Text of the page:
The Infotainment package adds a touch-screen Porsche Communication Management system with navigation, BOSE® surround-sound system and XM® Satellite Radio with XM NavTraffic®.
The Black Edition's chassis builds on the foundation of the Cayman S, which already features exceptional balance and handling. The lightest 19-inch wheels in the Porsche lineup are fitted 235/35 ZR 19 tires up front and 265/35 ZR 19 in the rear, providing a visually dynamic upgrade from the standard 18-inch wheels on the regular Cayman S.
A 3.4-liter six-cylinder engine with direct fuel injection, mounted in front of the rear axle, produces 330 horsepower - 10 more than in the Cayman S - while also delivering excellent fuel economy, particularly when coupled with the optional PDK transmission. With PDK, the Cayman S Black Edition will accelerate from 0 to 60 mph in as little as 4.6 seconds with the optional Sport Chrono Package and reaches a top track speed of 172 mph while achieving EPA estimated fuel economy of 20 city and 29 highway (19/26 when equipped with six-speed manual and top track speed of 173 mph), the same as the Cayman S. In addition to reducing the 0--60 acceleration times by two-tenths, the optional Sport Chrono Package with PDK provides a launch control function and more aggressive Sport and Sport Plus shift strategies.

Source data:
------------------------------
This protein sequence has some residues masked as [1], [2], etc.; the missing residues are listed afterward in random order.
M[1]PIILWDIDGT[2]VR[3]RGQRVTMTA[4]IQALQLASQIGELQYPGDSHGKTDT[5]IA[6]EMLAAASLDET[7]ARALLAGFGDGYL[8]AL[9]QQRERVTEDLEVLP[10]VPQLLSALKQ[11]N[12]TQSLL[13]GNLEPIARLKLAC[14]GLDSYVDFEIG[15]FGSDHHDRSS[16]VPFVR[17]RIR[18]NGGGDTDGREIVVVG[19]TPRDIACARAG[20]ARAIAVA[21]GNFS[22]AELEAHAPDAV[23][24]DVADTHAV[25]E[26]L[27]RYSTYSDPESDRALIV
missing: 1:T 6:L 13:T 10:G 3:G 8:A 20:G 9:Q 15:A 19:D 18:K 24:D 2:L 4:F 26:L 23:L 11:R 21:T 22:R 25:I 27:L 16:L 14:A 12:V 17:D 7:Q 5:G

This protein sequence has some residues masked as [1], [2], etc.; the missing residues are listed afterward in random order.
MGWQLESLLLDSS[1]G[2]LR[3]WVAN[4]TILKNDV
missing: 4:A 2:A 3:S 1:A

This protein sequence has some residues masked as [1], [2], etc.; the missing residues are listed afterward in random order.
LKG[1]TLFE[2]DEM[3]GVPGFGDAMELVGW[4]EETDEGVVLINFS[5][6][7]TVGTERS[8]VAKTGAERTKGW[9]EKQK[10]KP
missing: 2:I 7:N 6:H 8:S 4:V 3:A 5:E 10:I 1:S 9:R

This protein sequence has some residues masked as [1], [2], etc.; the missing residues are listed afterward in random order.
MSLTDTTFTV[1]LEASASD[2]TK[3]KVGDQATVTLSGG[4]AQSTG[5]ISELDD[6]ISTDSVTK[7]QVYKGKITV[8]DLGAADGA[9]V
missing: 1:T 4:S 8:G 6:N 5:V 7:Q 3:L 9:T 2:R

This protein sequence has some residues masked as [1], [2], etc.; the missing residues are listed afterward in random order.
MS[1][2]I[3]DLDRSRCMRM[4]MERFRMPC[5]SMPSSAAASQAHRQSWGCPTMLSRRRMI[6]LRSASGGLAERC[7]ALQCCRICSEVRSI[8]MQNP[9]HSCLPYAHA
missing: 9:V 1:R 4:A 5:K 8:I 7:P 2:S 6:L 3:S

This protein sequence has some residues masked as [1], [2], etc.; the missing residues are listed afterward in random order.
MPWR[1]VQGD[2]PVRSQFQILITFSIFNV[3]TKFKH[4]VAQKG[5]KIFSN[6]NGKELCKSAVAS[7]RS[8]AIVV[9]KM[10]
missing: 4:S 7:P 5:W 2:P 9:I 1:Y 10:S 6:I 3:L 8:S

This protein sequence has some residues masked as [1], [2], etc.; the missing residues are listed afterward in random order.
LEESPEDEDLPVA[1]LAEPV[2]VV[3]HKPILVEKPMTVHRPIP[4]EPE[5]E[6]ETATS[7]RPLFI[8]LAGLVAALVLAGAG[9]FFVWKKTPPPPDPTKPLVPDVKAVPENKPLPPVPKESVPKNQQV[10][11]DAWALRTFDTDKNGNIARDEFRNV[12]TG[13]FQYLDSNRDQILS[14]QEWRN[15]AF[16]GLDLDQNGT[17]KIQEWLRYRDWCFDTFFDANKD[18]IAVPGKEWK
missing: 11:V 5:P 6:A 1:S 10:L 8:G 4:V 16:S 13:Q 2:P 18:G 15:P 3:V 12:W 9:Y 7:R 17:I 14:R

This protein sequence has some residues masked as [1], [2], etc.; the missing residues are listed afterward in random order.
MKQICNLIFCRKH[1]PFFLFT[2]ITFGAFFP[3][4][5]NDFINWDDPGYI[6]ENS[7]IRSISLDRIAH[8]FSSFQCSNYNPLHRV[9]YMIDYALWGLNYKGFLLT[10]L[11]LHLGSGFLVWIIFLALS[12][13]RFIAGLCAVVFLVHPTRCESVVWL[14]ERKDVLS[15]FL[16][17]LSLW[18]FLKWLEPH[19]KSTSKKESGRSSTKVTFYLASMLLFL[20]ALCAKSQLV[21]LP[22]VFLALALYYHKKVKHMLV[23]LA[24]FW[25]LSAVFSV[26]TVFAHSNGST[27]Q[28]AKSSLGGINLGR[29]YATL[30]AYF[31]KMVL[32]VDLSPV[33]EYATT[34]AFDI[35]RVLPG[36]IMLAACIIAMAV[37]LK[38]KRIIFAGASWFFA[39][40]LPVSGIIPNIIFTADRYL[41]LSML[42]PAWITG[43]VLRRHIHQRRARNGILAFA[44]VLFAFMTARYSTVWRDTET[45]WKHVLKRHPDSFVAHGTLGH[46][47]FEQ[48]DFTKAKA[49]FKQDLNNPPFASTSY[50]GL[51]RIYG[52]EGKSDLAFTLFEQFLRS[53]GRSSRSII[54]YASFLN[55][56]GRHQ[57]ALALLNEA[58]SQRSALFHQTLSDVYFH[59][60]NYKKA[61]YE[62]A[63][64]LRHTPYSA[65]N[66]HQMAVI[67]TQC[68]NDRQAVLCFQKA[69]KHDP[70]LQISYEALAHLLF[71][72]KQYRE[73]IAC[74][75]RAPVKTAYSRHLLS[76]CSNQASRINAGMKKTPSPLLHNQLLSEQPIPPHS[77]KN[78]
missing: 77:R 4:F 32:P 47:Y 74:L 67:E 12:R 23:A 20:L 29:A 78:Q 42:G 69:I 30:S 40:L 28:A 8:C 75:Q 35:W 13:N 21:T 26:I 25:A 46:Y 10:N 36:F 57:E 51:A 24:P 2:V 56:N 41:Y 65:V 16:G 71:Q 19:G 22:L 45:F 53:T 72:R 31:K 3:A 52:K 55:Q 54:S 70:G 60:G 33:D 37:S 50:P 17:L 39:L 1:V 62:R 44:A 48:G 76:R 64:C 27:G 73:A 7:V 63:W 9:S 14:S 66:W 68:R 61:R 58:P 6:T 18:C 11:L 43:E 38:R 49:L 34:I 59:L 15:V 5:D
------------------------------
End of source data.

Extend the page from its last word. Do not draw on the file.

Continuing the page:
The 2012 Cayman S Black Edition MSRP is $67,500 which gives buyers added value on several levels considering the extra functional and visual upgrades and the enhanced power output.